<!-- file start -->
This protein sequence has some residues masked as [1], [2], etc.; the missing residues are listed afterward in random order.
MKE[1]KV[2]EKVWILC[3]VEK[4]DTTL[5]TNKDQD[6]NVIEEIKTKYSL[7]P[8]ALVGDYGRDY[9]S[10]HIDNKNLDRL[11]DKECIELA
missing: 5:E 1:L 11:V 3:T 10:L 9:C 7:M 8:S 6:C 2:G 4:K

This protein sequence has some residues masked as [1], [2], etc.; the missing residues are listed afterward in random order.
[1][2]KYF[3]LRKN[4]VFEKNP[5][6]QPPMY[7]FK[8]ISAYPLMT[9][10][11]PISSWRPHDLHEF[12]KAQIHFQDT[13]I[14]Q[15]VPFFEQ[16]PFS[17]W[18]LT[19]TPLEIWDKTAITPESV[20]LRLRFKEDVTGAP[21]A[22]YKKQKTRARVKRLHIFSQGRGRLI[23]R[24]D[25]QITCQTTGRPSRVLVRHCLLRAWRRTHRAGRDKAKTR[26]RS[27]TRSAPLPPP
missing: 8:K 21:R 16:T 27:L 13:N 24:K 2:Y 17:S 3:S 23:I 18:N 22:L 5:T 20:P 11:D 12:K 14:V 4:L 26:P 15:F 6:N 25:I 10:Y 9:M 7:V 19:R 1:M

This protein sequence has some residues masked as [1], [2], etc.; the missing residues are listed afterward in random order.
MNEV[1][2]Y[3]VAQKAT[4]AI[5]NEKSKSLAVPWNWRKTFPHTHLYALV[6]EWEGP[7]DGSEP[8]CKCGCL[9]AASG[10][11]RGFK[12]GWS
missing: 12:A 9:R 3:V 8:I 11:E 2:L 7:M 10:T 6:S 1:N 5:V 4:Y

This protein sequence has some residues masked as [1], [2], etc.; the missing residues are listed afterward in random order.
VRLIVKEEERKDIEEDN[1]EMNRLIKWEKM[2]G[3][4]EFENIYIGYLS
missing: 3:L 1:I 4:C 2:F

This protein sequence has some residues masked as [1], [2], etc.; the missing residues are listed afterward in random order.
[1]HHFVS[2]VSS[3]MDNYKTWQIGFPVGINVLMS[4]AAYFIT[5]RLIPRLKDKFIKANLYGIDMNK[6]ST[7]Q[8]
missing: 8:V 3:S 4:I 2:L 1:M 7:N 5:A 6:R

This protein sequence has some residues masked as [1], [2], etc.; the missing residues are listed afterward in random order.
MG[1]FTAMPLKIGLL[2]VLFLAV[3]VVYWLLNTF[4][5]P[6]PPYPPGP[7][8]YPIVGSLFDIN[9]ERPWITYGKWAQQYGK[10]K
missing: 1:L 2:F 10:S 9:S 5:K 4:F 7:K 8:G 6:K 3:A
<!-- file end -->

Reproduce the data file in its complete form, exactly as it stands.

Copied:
This protein sequence has some residues masked as [1], [2], etc.; the missing residues are listed afterward in random order.
MKE[1]KV[2]EKVWILC[3]VEK[4]DTTL[5]TNKDQD[6]NVIEEIKTKYSL[7]P[8]ALVGDYGRDY[9]S[10]HIDNKNLDRL[11]DKECIELA
missing: 5:E 1:L 11:V 3:T 10:L 9:C 7:M 8:S 6:C 2:G 4:K

This protein sequence has some residues masked as [1], [2], etc.; the missing residues are listed afterward in random order.
[1][2]KYF[3]LRKN[4]VFEKNP[5][6]QPPMY[7]FK[8]ISAYPLMT[9][10][11]PISSWRPHDLHEF[12]KAQIHFQDT[13]I[14]Q[15]VPFFEQ[16]PFS[17]W[18]LT[19]TPLEIWDKTAITPESV[20]LRLRFKEDVTGAP[21]A[22]YKKQKTRARVKRLHIFSQGRGRLI[23]R[24]D[25]QITCQTTGRPSRVLVRHCLLRAWRRTHRAGRDKAKTR[26]RS[27]TRSAPLPPP
missing: 8:K 21:R 16:T 27:L 13:N 24:K 2:Y 17:S 3:S 23:I 18:N 22:L 5:T 20:P 11:D 12:K 14:V 4:L 26:P 15:F 6:N 25:I 10:Y 9:M 7:V 19:R 1:M

This protein sequence has some residues masked as [1], [2], etc.; the missing residues are listed afterward in random order.
MNEV[1][2]Y[3]VAQKAT[4]AI[5]NEKSKSLAVPWNWRKTFPHTHLYALV[6]EWEGP[7]DGSEP[8]CKCGCL[9]AASG[10][11]RGFK[12]GWS
missing: 12:A 9:R 3:V 8:I 11:E 2:L 7:M 10:T 6:S 1:N 5:V 4:Y

This protein sequence has some residues masked as [1], [2], etc.; the missing residues are listed afterward in random order.
VRLIVKEEERKDIEEDN[1]EMNRLIKWEKM[2]G[3][4]EFENIYIGYLS
missing: 3:L 1:I 4:C 2:F

This protein sequence has some residues masked as [1], [2], etc.; the missing residues are listed afterward in random order.
[1]HHFVS[2]VSS[3]MDNYKTWQIGFPVGINVLMS[4]AAYFIT[5]RLIPRLKDKFIKANLYGIDMNK[6]ST[7]Q[8]
missing: 8:V 3:S 4:I 2:L 1:M 7:N 5:A 6:R

This protein sequence has some residues masked as [1], [2], etc.; the missing residues are listed afterward in random order.
MG[1]FTAMPLKIGLL[2]VLFLAV[3]VVYWLLNTF[4][5]P[6]PPYPPGP[7][8]YPIVGSLFDIN[9]ERPWITYGKWAQQYGK[10]K
missing: 1:L 2:F 10:S 9:S 5:K 4:F 7:K 8:G 6:K 3:A